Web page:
Last month, the last official action of outgoing Highway Administrator Ronnie Tremblay was to blast the Clay County Commission for how they had treated an employee of the Highway Department who had health issues.

Although we don't know the entire story, we do know that in August the commission formally reprimanded Tremblay for misuse of the county's sick leave policy. Tremblay had allowed a road grader operator to take leave in a manner that violated the policy, according to commissioners.

Essentially, what had happened is that this employee  was only able to work a couple days a week but will still be getting full-time pay (or close to it) by claiming sick and vacation leave for the days he wasn't working. He was able to do this for an extended period -- long enough for commissioners to catch wind of it through a report from the state Department of Labor, which led to Tremblay being reprimanded.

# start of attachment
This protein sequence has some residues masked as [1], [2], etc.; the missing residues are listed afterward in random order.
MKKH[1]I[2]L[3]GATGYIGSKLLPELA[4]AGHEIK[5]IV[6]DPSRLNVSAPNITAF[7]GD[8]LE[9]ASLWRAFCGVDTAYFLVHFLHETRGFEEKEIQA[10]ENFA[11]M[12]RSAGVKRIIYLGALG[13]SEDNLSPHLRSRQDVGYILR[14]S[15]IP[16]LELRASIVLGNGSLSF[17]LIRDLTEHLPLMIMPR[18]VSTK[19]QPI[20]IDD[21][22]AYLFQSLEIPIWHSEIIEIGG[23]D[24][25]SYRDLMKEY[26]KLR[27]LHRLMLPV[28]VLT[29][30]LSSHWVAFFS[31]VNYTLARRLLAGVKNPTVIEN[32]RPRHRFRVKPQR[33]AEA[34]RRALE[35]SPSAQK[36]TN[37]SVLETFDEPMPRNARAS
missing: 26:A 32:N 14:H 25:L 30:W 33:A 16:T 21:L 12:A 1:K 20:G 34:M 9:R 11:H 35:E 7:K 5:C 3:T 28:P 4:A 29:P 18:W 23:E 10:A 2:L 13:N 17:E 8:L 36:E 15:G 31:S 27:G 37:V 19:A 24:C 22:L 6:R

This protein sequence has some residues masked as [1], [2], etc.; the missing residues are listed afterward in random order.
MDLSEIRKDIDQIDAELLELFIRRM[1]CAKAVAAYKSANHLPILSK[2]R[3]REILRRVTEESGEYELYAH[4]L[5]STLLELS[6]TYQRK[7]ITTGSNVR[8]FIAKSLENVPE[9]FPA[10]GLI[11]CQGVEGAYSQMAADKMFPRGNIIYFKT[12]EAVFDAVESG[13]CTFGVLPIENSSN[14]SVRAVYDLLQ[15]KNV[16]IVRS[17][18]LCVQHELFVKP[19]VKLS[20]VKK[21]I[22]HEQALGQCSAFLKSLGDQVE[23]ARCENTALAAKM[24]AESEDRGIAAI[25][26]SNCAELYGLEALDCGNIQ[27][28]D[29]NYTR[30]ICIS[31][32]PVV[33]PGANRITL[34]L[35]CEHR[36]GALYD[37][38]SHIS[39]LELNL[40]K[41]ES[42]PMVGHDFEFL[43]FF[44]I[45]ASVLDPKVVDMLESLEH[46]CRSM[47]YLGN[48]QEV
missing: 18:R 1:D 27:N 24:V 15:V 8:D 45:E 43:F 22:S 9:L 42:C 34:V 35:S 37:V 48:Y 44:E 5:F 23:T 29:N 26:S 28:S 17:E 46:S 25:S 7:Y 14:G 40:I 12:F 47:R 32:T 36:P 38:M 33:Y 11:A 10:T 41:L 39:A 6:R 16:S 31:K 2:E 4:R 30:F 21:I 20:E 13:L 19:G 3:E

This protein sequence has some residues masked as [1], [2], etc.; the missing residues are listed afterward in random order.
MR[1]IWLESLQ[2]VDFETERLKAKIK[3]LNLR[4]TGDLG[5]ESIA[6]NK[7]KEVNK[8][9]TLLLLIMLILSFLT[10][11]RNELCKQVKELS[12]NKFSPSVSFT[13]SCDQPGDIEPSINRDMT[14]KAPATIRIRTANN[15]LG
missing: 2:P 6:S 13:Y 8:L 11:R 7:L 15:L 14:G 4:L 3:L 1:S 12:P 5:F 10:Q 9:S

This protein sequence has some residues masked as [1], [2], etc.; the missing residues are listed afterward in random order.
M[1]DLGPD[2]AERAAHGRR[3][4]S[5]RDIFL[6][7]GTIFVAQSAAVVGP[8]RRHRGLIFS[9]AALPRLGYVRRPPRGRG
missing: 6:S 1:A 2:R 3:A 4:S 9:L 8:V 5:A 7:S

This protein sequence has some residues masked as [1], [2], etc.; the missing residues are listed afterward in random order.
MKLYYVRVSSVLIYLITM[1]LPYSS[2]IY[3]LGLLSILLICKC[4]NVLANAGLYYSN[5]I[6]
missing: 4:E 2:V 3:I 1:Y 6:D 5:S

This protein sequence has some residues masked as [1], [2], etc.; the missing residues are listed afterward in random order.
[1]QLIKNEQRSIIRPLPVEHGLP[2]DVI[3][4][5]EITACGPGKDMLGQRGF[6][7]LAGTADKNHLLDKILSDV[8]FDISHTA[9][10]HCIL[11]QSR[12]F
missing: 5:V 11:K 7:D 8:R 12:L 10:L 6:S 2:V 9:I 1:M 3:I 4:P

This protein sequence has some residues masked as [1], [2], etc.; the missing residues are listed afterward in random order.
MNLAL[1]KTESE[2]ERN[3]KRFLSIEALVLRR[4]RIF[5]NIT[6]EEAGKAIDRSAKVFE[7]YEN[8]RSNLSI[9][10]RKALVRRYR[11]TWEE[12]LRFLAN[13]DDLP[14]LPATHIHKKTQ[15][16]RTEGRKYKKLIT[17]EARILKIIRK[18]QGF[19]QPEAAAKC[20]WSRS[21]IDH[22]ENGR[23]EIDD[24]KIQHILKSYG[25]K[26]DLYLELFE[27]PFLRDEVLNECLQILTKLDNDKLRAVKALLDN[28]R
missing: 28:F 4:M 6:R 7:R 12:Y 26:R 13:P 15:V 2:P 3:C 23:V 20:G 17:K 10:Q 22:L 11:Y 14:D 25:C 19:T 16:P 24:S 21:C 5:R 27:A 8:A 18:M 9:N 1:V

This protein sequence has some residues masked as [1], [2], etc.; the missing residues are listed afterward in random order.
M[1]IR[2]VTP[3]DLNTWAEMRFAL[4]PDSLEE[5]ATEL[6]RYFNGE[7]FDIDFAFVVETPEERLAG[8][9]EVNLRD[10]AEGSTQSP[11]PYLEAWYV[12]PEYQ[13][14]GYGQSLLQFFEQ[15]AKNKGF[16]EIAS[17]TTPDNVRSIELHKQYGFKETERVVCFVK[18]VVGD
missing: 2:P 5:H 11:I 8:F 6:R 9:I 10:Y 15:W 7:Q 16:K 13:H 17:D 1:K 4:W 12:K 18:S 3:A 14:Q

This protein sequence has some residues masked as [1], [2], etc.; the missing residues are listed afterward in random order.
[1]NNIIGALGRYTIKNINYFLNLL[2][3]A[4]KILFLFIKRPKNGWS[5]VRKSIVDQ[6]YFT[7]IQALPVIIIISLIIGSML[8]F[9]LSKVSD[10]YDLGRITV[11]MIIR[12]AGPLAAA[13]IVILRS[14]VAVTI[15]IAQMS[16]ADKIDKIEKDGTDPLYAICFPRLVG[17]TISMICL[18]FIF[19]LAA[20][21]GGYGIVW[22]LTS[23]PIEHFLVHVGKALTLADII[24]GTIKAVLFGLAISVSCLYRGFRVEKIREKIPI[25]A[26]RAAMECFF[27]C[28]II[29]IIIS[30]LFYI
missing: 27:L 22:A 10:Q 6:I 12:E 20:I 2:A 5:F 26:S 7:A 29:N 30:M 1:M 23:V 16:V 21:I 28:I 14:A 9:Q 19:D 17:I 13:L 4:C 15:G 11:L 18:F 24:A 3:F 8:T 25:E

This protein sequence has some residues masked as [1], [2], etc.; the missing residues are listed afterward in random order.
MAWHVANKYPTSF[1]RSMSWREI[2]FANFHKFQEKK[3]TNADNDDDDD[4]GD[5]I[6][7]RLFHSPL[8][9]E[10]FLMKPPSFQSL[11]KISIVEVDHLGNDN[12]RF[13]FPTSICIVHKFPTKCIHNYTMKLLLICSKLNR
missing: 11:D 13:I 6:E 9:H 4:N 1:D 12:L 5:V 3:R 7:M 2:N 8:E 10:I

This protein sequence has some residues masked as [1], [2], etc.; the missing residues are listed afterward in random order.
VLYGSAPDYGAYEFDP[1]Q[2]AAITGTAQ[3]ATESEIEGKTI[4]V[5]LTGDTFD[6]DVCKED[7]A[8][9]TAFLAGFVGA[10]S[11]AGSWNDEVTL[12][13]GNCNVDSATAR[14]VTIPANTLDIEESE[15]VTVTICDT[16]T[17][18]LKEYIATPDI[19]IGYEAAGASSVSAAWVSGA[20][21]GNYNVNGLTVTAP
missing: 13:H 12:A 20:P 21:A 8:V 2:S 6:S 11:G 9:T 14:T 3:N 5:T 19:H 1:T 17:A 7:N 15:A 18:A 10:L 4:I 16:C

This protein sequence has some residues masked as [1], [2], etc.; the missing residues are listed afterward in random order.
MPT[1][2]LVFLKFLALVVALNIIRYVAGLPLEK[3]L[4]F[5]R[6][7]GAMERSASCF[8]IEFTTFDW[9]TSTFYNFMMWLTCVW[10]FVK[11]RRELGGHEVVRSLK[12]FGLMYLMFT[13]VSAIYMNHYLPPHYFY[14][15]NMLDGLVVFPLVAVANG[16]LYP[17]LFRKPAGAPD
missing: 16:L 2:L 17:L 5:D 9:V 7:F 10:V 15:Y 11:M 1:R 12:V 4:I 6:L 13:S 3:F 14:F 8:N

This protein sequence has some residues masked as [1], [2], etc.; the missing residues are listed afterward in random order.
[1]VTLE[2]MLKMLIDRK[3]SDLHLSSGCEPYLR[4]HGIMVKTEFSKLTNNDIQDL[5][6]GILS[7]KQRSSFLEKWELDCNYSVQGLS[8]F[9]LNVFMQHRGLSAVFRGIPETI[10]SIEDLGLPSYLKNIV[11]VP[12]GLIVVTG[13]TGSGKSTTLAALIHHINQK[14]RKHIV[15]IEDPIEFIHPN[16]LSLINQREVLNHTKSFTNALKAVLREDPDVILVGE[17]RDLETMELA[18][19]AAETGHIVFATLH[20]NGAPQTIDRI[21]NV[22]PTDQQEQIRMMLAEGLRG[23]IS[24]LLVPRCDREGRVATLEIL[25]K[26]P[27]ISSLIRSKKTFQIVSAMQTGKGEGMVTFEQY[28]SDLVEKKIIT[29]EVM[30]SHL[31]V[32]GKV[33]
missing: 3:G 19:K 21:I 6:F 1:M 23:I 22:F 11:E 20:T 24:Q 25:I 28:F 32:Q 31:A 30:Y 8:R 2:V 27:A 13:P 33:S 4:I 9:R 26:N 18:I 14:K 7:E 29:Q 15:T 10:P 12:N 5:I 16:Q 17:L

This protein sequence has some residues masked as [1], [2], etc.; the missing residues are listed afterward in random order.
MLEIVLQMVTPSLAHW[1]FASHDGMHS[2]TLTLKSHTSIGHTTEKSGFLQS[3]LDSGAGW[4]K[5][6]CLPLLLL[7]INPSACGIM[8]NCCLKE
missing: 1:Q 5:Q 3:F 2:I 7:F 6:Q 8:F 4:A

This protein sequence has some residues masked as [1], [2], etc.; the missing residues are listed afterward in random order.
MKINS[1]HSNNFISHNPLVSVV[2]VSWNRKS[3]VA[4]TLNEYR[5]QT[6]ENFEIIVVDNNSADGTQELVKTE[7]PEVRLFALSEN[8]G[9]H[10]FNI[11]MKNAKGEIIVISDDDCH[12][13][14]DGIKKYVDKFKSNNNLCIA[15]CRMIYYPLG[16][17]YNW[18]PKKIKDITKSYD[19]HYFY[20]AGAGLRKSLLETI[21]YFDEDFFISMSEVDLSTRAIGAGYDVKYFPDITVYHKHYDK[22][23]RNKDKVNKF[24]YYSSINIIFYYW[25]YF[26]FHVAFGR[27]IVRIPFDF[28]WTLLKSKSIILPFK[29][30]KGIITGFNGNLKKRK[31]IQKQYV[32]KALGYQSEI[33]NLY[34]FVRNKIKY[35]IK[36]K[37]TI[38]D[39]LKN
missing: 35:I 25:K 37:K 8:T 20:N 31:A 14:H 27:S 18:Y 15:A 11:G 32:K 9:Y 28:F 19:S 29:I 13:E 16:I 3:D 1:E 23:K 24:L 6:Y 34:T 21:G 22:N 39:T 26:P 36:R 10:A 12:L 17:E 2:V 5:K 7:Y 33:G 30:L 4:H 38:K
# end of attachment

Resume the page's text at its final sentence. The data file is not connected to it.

We don't doubt the employee had a legitimate health issue, though the commissioners and Tremblay don't agree on whether it was one that sick leave can be used for. We don't doubt that the grader did good work for the county, as he had been employed for county for a long time.

But at issue is one of basic fairness -- do you allow one employee working just two days a weeks to get the same pay as one working full-time? That isn't fair, and it isn't fair to ask the county to pick up the tab for a permanent or ongoing health issue -- there are other programs that do that.

Tremblay's intentions were well-meaning -- he was trying to help a long-serving employee struggling to get by.

But the commission was also right to look out for tax payers. As Commissioner Jerry Mayo put it "We feel like we got taken to the cleaners on this situation."  

As one of his last actions, Tremblay donated 98 days of sick leave he had accumulated to the county's pool of sick leave intended for those facing medical emergencies. He told commissioners the reason he resigned from the position was because of the reprimand and the commission not trusting his judgement.

We know Tremblay well enough to know he worked hard for the county in his many years working for the Highway Department. In the last part of that, in the seven or so years he served as Highway Administrator, he did a lot of good for the county's roads and bridges. It's a shame that his tenure had to end on such a sour note.

--Ryan D. Wilson